As for time …, well, we find it. I am lucky enough, working in-house rather than for a law firm, to have evenings and weekends to myself. And, because we live in NY, we have constant inspiration all around us. Combine that with a wife who enjoys photography and kids who will tolerate it (and even join us in our excursions), well, that’s how I find the time.

I’m wondering what your favorite things to photograph are. Do you find inspiration in people? Places? I love that you and your wife take your cameras all over with art in mind.

I wish I had a million people to photograph, and of course I do … but I also am too scared to ask them. Yes. People. I get inspiration from people.
I know this can be insulting depending on how it’s read; but, to me, the only true original picture is one with a human subject. Yes, you can take fantastic pictures of flowers, or buildings, or pets, or landscapes, and if you are very good you can imbue these subjects with their own story, you can make them somewhat “original.” But, with people … each person’s face contains a thousand different stories. If you look at my flickr stream, I have a set called Portraits of Strangers. Some of them are good, most are over processed (I used to think that originality came from post-processing … ahhh how we grow). But, it is this set, good and bad, that I am most proud of. When I carry my camera, I am always looking for the moment where I can see a story in someone’s face. As a quick example, we were out at a duck pond last weekend. I saw this young couple. They were laughing and talking. And, then, in one moment, they both got quiet. I got this shot:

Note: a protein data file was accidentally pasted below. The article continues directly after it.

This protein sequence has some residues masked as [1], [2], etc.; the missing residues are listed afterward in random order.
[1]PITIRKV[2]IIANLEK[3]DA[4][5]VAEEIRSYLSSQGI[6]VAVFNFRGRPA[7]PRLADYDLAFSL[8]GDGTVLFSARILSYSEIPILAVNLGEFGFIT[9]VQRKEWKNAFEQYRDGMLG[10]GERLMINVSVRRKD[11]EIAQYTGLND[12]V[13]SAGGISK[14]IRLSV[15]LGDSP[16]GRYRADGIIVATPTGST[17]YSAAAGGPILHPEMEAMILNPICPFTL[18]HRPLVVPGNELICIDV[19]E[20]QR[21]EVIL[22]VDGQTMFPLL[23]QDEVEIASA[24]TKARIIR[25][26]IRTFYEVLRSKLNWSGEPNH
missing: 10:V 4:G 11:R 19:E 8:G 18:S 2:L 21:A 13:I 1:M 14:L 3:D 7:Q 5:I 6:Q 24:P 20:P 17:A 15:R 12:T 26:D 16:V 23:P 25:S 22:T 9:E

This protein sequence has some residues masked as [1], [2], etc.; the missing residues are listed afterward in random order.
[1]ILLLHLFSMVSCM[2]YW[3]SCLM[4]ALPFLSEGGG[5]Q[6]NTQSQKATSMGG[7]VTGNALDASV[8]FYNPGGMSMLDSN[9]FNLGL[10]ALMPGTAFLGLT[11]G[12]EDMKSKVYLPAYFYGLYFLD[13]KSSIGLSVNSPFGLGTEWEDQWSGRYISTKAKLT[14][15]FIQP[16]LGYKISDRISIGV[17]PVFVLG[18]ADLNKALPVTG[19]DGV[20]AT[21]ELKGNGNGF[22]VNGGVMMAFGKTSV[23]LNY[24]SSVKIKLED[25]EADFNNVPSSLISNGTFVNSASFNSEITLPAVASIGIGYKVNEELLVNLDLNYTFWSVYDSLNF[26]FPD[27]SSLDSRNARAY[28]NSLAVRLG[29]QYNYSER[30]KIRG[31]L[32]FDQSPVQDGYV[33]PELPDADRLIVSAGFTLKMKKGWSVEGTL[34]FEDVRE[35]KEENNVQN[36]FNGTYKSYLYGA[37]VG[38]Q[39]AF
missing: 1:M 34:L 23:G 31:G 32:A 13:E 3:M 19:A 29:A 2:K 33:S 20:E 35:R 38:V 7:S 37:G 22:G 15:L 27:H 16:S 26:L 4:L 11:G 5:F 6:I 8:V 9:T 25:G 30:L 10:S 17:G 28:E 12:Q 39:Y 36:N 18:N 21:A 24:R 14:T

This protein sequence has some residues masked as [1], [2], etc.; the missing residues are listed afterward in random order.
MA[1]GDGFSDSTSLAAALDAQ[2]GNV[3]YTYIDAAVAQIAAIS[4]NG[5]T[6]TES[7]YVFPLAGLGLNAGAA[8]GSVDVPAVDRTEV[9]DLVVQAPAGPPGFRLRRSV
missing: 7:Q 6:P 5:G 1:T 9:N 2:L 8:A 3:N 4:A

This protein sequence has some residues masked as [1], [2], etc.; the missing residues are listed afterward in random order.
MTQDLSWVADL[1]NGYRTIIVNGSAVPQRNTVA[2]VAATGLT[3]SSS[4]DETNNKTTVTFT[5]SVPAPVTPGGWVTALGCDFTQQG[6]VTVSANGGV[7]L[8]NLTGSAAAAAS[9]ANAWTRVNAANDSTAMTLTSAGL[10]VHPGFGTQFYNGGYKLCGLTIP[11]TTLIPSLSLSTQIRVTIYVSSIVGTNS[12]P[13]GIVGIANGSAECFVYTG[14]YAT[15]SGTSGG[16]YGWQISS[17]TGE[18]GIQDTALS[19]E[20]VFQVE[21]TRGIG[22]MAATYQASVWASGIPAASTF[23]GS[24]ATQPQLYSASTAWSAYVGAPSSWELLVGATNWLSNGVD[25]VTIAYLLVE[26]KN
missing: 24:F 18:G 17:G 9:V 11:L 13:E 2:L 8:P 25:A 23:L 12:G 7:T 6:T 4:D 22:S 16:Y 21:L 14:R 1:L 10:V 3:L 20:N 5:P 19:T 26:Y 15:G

I have no idea what these two were thinking. I titled it “The Day Before,” hoping to impart some kind of ambiguity. Did something happen yesterday that she was suddenly sad about? Was the moment caught the day before something happens tomorrow on which she is reflecting? I like the stories that I can capture in people. Truth and Fiction.

Let’s talk about the artistic relationship you have with your wife and family. Do you feel like you are an artistic team? Do you collaborate? How does photography fit into your family life? Have you encouraged your children to be creative?

Yes. We are a creative team, although how we create and work together has evolved and continues to evolve. When I was done with my 365 of self-portraits, I wanted to try taking pictures of a model. Through cajoling, I was able to convince my wife to let me use her … often in ways that she was initially not entirely comfortable with. I have a set on flickr called “All that she is” These are shots of my wife:

Slowly, My wife (Debbie) realized that she wanted a piece of the action, and after a flickr-friend encouraged her to do her own 365, she picked up the camera. In case you’re interested, here is her stream on Flickr. During this phase, we continued to think of ideas. We continued to work together on pictures both for her stream and for mine. We rarely model for each other any more; but again … almost all of our trips are based on finding a spot to take pictures. We have also made numerous friends on flickr and I consider that to be part of the creative process — knowing and hanging out with other photographers.

As for my kids … well, yes. They are also, at times, reluctant and even sometimes not so reluctant models. My youngest daughter (now 11) has grown up watching and being part of what we do. She is now quite the artist.

I see many young people exploring photography these days. It seems to be the most popular art form of this generation. I’m wondering what you, as a more mature photographer, think about the art form and the abundance of young people deeming themselves professionals in photography. What is great and what needs to change?